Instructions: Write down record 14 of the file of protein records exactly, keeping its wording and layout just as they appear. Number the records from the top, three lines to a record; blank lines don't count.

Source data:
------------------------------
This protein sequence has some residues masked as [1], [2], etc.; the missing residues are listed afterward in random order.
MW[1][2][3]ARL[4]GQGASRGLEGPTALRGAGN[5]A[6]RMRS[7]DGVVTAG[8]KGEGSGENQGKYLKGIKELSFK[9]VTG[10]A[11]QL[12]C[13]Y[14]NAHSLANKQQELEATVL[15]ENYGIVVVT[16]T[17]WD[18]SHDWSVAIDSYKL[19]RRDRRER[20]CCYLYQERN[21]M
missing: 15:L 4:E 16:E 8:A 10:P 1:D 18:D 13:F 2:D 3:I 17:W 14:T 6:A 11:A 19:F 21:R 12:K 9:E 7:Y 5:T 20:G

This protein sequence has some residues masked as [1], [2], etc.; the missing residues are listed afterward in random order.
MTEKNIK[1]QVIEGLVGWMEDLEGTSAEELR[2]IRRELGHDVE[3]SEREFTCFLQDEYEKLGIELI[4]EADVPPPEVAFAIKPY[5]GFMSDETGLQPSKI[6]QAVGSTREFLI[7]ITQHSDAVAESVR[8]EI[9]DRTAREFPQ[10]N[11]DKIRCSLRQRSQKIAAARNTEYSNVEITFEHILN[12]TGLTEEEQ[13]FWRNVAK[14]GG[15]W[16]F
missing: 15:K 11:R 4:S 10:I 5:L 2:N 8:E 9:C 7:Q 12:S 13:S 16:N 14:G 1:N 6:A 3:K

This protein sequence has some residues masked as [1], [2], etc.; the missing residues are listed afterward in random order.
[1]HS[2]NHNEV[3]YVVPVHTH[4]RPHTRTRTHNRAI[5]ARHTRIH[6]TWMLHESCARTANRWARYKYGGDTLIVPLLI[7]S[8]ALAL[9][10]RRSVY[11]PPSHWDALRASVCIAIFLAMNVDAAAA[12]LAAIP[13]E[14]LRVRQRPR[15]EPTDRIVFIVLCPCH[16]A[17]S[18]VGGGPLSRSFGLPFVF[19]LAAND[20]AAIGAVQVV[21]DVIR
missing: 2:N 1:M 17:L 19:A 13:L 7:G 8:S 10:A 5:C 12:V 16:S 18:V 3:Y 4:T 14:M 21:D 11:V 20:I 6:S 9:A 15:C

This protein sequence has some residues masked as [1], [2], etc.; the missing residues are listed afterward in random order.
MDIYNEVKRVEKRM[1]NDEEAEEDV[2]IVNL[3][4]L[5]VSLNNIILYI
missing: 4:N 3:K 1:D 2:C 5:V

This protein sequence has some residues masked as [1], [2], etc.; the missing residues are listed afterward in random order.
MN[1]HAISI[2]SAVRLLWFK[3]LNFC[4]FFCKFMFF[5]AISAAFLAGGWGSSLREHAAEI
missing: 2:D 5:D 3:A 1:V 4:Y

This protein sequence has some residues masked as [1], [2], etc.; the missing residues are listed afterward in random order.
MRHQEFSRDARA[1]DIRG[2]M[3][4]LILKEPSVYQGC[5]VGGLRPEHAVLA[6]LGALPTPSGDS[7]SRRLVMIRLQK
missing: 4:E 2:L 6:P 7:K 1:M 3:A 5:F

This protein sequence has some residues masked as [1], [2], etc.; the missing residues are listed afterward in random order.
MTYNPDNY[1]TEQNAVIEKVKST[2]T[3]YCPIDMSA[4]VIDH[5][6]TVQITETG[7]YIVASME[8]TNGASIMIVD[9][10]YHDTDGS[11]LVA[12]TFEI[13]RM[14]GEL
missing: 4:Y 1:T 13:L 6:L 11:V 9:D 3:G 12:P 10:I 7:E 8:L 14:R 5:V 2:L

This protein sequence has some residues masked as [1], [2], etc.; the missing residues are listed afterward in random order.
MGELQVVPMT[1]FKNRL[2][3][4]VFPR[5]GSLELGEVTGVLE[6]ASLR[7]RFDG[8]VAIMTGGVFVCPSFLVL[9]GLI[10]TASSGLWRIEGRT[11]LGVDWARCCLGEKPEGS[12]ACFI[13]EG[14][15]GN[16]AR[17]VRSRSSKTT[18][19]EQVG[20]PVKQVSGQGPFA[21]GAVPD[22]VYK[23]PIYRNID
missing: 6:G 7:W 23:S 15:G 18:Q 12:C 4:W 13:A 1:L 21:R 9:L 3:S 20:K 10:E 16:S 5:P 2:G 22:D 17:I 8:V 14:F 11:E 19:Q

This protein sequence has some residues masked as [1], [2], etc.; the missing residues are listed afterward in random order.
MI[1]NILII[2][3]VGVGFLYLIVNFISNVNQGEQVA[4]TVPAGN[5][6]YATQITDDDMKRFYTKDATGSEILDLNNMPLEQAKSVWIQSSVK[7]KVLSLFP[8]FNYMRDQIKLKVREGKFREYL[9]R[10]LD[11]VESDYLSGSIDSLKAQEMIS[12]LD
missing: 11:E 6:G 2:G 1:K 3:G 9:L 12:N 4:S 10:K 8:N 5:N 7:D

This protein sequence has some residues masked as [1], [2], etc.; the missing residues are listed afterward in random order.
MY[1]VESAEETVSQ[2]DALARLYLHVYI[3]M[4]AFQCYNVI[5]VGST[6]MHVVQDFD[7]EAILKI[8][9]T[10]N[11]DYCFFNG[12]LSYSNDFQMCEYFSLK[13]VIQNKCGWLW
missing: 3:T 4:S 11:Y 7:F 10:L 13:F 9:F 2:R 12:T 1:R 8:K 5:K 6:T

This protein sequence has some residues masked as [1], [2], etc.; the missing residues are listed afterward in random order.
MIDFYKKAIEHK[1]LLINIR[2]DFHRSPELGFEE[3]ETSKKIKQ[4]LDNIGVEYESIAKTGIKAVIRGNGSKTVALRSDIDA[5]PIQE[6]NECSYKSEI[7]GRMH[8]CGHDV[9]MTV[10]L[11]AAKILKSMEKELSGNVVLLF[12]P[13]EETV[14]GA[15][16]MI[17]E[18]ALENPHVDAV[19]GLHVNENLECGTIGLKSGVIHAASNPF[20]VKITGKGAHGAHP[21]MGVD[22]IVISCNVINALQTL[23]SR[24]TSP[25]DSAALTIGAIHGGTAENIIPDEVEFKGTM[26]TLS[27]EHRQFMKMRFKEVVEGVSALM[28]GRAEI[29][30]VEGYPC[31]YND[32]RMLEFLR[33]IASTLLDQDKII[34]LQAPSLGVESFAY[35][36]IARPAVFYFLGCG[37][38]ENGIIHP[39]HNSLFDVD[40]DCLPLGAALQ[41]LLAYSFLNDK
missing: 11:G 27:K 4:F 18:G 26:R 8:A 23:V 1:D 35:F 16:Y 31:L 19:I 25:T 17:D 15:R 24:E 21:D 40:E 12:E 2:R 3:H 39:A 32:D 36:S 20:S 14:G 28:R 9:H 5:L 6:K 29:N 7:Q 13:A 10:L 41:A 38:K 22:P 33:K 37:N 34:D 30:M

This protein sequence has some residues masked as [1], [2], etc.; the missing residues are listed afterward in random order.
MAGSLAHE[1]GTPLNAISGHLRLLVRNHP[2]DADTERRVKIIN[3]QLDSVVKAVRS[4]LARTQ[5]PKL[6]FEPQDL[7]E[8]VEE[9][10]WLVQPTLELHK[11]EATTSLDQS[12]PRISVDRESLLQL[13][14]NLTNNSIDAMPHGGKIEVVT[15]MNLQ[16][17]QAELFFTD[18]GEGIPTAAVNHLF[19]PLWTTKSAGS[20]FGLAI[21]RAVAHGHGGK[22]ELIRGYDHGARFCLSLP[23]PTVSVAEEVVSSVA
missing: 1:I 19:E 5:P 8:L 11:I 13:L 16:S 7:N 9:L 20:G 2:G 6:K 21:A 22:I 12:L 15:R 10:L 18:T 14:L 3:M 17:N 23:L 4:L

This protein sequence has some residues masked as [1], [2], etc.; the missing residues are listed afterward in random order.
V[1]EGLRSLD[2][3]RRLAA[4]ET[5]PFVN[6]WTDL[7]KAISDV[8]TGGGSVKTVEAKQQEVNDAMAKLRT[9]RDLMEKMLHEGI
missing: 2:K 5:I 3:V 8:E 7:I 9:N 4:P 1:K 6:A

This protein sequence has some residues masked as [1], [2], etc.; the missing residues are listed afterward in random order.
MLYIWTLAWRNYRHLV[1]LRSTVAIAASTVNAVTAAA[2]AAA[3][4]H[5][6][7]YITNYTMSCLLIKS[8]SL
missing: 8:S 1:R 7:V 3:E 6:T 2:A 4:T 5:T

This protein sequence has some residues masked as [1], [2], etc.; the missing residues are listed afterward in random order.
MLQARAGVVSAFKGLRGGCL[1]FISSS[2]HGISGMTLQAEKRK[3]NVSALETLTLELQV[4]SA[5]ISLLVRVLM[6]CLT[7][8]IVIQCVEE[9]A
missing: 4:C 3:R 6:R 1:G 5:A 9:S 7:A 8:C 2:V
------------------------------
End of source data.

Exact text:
This protein sequence has some residues masked as [1], [2], etc.; the missing residues are listed afterward in random order.
MLYIWTLAWRNYRHLV[1]LRSTVAIAASTVNAVTAAA[2]AAA[3][4]H[5][6][7]YITNYTMSCLLIKS[8]SL
missing: 8:S 1:R 7:V 3:E 6:T 2:A 4:T 5:T